As a mother and social justice writer, I struggle daily with the balance of wanting to provide my children a healthy cocoon with minimal discomfort, while also preparing them to take on the injustices of the world -- a role I expect them to step up into someday.
That day, I learned something about myself that would change my life forever. How had I been skipping school, sleeping in and not doing my homework on the same day that other kids were walking seven, or 10 miles to school?
You think it's messed up that people can't tell their own story -- that people have to have someone come in and package, market, and produce their story for the world to take it seriously. We think it's messed up, too.
Invisible Children's faith, infused with prophetic imagination, not only causes the organization to live towards a different story, but has clearly invited others to join in living just such a better story.
We sometimes forget that we can support a person or a group and synchronously criticize certain actions, thoughts, or words. I support Invisible Children and simultaneously feel free to criticize certain tactics, campaigns, or actions.
Social media is becoming an increasingly valuable tool for social justice advocates through its capability to help shape the national discourse surrounding issues, as two recent examples from two very different spheres of the web prove.
To restore its waning credibility, Invisible Children should immediately cut ties with the dictator and the corrupted Fellowship. As long as Invisible Children is linked to human rights violators, its claims to be humanitarian will be suspect.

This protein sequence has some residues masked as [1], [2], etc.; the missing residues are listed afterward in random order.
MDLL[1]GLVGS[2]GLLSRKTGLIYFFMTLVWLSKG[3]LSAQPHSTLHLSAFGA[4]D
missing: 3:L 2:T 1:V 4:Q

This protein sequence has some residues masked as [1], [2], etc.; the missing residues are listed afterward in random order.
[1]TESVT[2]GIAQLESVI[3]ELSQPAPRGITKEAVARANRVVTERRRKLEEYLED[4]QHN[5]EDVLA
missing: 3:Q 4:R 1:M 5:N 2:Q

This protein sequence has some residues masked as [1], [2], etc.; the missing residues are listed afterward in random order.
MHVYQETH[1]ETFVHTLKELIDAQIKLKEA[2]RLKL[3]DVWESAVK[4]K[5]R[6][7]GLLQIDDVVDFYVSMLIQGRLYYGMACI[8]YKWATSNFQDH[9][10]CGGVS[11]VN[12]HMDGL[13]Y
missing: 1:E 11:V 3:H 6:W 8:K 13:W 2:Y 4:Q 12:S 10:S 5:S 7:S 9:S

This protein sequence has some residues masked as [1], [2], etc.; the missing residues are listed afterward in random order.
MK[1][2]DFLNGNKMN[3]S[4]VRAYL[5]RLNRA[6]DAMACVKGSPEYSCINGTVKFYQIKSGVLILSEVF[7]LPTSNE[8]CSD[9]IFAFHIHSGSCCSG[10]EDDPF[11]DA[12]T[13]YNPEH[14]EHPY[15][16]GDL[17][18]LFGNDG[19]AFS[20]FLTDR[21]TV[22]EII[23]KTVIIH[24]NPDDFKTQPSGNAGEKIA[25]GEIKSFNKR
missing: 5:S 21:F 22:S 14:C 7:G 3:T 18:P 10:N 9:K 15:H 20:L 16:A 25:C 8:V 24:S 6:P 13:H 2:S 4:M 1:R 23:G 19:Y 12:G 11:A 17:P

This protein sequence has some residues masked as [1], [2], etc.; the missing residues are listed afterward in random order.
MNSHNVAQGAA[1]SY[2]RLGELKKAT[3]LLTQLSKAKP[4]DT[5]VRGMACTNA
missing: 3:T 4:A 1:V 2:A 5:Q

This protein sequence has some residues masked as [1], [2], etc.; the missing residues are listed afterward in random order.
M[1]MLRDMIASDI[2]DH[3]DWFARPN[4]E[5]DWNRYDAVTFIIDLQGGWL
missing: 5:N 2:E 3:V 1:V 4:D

Not for the first time since I got involved with Cura Orphanage, I wonder whether critics like those who chastise and even mock IC's efforts would say similar things about my work, were it more bold, more public.
Right now there are potentially hundreds of millions of youth interested in Uganda and hungry for guidance. Experts must positively engage this expanding global dialogue and to teach the conversation upwards.
If the aim, as Invisible Children purports, is ending armed conflict, then the "capture Kony" route is at best of limited effectiveness -- more likely still it is a myopic policy with a plethora of unintended consequences.
Invisible Children has been criticized for not spending enough money on programs. But Invisible Children is an advocacy organization. They spend money on media -- not direct aid -- because that's their strategy.
This heightened awareness of the 26-year trail of wreckage left by Kony is a good thing. And now, more than ever before, countless people are asking how to help the victims and not only how to help catch Kony.